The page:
Sin City might be in a bit of trouble. As casino and sports gambling continues to be accepted in other parts of the country, Las Vegas has found its majority stake of the industry begin to quiver. Las Vegas has already experienced some declines in revenue over the past year and the Nevada Gaming Control Board (NGCB) has revealed that the trend continues. Not only is it losing its control, but New Jersey just became the sports gambling capital of the U.S. – for now.
In April, the combined gross gaming revenue (GGR) for casinos in the state was $981.8 million. This was 6% lower than the 22% seen a year earlier. Las Vegas Strip casinos, the anchor of the city, reported an aggregate decline of 11%. Baccarat was down 55% to $53.85 million and included a win rate of under 8%, and blackjack was down 14.8% to $67.4 million. Penny slots helped soften the blow, registering an increase of 6.3% to $117.8 million.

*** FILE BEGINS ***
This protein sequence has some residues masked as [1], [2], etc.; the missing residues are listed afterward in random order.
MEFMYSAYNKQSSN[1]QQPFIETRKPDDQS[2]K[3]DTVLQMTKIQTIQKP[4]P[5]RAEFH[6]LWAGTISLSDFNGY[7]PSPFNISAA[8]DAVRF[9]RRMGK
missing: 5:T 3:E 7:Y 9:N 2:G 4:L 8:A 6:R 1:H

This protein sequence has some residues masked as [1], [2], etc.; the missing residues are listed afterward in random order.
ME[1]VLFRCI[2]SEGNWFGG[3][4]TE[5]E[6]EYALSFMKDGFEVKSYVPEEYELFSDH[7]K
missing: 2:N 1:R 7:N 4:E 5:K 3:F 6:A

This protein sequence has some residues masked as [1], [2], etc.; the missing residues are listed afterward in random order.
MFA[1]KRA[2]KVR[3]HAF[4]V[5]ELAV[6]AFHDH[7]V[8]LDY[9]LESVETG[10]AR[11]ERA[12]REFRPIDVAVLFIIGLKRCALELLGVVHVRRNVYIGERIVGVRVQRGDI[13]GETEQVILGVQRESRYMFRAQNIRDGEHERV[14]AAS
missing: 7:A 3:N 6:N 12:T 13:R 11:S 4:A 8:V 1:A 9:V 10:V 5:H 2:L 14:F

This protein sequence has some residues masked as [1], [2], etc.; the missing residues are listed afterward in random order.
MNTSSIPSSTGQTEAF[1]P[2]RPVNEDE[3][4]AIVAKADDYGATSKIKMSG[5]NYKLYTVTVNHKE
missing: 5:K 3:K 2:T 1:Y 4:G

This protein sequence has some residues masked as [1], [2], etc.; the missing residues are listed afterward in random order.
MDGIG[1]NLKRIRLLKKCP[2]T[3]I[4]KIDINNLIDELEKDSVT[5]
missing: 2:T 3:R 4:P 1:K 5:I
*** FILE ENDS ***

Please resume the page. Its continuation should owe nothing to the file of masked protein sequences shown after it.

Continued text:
The aggregate drops for both the city and the Strip are following a trend that began six months ago. Since last December, Las Vegas has now seen consecutive year-on-year drops each month, and the May numbers are the biggest declines so far this year.
The casino floors aren’t the only areas feeling the pinch of expanded gambling. New Jersey’s sportsbooks did slightly better than those in Vegas, printing $318.9 million in wager slips last month. By comparison, Vegas sportsbooks only printed $317.4 million. Adding insult to injury, Nevada’s sportsbooks only registered a hold rate of 3.55%, taking $11.26 million of the $318.9 million in bets that were placed.
It isn’t a surprise to anyone in New Jersey that it is coming out on top. The state’s governor, Phil Murphy made a prediction in April that the Garden State would beat its gambling rival. Former New Jersey Senator Ray Lesniak, who helped pave the way for sports gambling in the state through the fight with the U.S. Supreme Court and PASPA, told ESPN earlier this week, “I’ve been saying all along that the Northeast and New Jersey is a hotbed of sports activity. We love our sports. We are well on our way, in overall gaming, to becoming the Las Vegas of the East Coast.”